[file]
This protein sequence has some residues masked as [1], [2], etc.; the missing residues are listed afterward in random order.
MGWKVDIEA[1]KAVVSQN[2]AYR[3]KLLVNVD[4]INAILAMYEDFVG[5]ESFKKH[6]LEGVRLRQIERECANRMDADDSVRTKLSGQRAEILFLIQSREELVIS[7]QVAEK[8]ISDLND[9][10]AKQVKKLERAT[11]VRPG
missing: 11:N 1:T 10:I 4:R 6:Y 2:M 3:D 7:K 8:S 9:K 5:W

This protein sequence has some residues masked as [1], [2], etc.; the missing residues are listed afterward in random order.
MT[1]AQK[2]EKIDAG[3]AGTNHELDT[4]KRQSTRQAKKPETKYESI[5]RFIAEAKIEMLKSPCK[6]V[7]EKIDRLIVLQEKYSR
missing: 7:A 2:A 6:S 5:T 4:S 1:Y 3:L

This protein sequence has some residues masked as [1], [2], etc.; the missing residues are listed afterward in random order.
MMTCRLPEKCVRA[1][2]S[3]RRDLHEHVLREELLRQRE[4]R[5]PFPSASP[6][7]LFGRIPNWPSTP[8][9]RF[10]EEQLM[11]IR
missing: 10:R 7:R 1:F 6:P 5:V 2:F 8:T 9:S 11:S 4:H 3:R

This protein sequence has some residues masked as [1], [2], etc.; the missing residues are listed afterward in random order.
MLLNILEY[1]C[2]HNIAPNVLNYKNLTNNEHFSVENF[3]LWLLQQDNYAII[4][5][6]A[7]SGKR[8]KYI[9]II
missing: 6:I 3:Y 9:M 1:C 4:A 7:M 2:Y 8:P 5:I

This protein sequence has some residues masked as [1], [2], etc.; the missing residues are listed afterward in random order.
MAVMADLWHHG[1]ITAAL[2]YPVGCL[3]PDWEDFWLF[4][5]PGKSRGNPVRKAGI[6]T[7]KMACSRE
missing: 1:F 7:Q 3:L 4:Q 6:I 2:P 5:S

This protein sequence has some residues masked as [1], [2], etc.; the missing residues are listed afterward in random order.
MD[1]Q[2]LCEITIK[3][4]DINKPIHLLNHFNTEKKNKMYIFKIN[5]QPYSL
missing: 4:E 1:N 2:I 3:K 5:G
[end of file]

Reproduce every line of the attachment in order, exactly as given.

This protein sequence has some residues masked as [1], [2], etc.; the missing residues are listed afterward in random order.
MGWKVDIEA[1]KAVVSQN[2]AYR[3]KLLVNVD[4]INAILAMYEDFVG[5]ESFKKH[6]LEGVRLRQIERECANRMDADDSVRTKLSGQRAEILFLIQSREELVIS[7]QVAEK[8]ISDLND[9][10]AKQVKKLERAT[11]VRPG
missing: 11:N 1:T 10:I 4:R 6:Y 2:M 3:D 7:K 8:S 9:K 5:W

This protein sequence has some residues masked as [1], [2], etc.; the missing residues are listed afterward in random order.
MT[1]AQK[2]EKIDAG[3]AGTNHELDT[4]KRQSTRQAKKPETKYESI[5]RFIAEAKIEMLKSPCK[6]V[7]EKIDRLIVLQEKYSR
missing: 7:A 2:A 6:S 5:T 4:S 1:Y 3:L

This protein sequence has some residues masked as [1], [2], etc.; the missing residues are listed afterward in random order.
MMTCRLPEKCVRA[1][2]S[3]RRDLHEHVLREELLRQRE[4]R[5]PFPSASP[6][7]LFGRIPNWPSTP[8][9]RF[10]EEQLM[11]IR
missing: 10:R 7:R 1:F 6:P 5:V 2:F 8:T 9:S 11:S 4:H 3:R

This protein sequence has some residues masked as [1], [2], etc.; the missing residues are listed afterward in random order.
MLLNILEY[1]C[2]HNIAPNVLNYKNLTNNEHFSVENF[3]LWLLQQDNYAII[4][5][6]A[7]SGKR[8]KYI[9]II
missing: 6:I 3:Y 9:M 1:C 4:A 7:M 2:Y 8:P 5:I

This protein sequence has some residues masked as [1], [2], etc.; the missing residues are listed afterward in random order.
MAVMADLWHHG[1]ITAAL[2]YPVGCL[3]PDWEDFWLF[4][5]PGKSRGNPVRKAGI[6]T[7]KMACSRE
missing: 1:F 7:Q 3:L 4:Q 6:I 2:P 5:S

This protein sequence has some residues masked as [1], [2], etc.; the missing residues are listed afterward in random order.
MD[1]Q[2]LCEITIK[3][4]DINKPIHLLNHFNTEKKNKMYIFKIN[5]QPYSL
missing: 4:E 1:N 2:I 3:K 5:G